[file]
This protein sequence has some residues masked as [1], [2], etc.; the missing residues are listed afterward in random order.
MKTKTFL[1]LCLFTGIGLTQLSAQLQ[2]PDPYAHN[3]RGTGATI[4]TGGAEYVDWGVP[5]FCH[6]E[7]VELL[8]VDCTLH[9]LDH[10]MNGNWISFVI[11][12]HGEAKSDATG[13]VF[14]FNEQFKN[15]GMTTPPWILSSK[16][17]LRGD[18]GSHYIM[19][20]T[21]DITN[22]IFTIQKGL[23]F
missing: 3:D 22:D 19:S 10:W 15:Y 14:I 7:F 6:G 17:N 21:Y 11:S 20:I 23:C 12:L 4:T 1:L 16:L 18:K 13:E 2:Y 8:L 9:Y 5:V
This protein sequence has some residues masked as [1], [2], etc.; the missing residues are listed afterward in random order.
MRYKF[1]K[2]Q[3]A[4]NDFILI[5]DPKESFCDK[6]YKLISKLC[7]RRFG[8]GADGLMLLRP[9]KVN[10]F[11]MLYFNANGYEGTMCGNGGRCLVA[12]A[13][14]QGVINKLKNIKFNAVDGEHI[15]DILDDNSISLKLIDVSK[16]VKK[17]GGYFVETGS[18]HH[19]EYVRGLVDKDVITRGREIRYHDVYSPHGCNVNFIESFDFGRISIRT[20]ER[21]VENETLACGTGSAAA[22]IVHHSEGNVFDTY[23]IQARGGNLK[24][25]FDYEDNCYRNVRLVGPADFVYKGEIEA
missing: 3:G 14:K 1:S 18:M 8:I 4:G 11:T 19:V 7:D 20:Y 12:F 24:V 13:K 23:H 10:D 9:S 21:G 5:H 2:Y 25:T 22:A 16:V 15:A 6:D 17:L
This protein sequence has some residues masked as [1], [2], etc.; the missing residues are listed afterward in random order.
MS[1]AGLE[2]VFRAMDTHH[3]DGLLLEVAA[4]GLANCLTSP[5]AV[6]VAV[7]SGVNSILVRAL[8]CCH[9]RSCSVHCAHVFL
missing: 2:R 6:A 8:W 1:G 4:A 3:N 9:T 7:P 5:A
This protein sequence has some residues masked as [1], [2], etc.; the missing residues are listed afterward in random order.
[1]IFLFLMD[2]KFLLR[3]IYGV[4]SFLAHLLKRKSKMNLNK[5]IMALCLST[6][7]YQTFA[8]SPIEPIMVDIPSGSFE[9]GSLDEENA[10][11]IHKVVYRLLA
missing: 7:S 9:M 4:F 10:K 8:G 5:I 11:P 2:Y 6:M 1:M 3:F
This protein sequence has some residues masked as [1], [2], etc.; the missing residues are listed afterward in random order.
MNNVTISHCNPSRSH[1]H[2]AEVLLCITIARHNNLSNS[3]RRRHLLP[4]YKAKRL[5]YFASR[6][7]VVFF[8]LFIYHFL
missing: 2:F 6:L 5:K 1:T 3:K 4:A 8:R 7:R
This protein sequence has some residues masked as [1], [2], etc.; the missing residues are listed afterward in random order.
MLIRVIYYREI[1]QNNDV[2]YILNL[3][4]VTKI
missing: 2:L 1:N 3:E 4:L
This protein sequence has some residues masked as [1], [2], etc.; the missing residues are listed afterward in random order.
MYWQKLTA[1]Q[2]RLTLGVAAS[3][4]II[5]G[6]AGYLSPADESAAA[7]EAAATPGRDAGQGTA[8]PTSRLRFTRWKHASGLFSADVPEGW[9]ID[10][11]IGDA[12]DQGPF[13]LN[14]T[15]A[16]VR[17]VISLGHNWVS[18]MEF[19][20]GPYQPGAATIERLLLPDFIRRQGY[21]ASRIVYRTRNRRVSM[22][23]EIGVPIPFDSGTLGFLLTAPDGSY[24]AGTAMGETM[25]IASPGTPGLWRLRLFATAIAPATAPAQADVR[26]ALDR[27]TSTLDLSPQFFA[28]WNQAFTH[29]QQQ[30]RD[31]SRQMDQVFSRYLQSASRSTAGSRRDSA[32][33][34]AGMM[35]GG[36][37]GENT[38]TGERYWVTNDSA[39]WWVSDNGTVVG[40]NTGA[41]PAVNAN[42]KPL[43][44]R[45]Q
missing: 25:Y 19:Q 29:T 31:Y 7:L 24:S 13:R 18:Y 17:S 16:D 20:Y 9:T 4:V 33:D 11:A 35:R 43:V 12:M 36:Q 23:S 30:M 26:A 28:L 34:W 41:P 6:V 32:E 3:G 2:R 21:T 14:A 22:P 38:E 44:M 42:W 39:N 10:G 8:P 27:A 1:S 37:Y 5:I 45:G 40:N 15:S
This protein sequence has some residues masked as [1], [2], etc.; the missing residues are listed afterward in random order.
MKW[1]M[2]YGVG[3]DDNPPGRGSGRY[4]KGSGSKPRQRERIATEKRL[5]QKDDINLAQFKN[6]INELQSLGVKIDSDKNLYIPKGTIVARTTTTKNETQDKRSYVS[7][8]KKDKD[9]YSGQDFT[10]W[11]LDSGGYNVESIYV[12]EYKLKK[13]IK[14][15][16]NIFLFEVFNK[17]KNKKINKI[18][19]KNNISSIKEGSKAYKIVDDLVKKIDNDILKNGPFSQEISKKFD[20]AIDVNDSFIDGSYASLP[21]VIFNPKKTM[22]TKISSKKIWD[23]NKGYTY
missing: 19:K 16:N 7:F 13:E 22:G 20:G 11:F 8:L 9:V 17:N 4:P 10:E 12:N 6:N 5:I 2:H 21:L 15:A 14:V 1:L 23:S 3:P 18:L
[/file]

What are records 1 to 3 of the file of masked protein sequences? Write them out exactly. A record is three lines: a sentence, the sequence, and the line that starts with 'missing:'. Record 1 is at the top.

This protein sequence has some residues masked as [1], [2], etc.; the missing residues are listed afterward in random order.
MKTKTFL[1]LCLFTGIGLTQLSAQLQ[2]PDPYAHN[3]RGTGATI[4]TGGAEYVDWGVP[5]FCH[6]E[7]VELL[8]VDCTLH[9]LDH[10]MNGNWISFVI[11][12]HGEAKSDATG[13]VF[14]FNEQFKN[15]GMTTPPWILSSK[16][17]LRGD[18]GSHYIM[19][20]T[21]DITN[22]IFTIQKGL[23]F
missing: 3:D 22:D 19:S 10:W 15:Y 14:I 7:F 6:G 17:N 21:Y 11:S 20:I 23:C 12:L 4:T 1:L 16:L 18:K 13:E 2:Y 8:L 9:Y 5:V
This protein sequence has some residues masked as [1], [2], etc.; the missing residues are listed afterward in random order.
MRYKF[1]K[2]Q[3]A[4]NDFILI[5]DPKESFCDK[6]YKLISKLC[7]RRFG[8]GADGLMLLRP[9]KVN[10]F[11]MLYFNANGYEGTMCGNGGRCLVA[12]A[13][14]QGVINKLKNIKFNAVDGEHI[15]DILDDNSISLKLIDVSK[16]VKK[17]GGYFVETGS[18]HH[19]EYVRGLVDKDVITRGREIRYHDVYSPHGCNVNFIESFDFGRISIRT[20]ER[21]VENETLACGTGSAAA[22]IVHHSEGNVFDTY[23]IQARGGNLK[24][25]FDYEDNCYRNVRLVGPADFVYKGEIEA
missing: 3:G 14:K 1:S 18:M 8:I 4:G 11:T 19:V 7:D 20:Y 12:F 24:V 13:K 23:H 10:D 9:S 21:G 5:H 2:Y 25:T 22:A 16:V 15:A 6:D 17:L
This protein sequence has some residues masked as [1], [2], etc.; the missing residues are listed afterward in random order.
MS[1]AGLE[2]VFRAMDTHH[3]DGLLLEVAA[4]GLANCLTSP[5]AV[6]VAV[7]SGVNSILVRAL[8]CCH[9]RSCSVHCAHVFL
missing: 2:R 6:A 8:W 1:G 4:A 3:N 9:T 7:P 5:A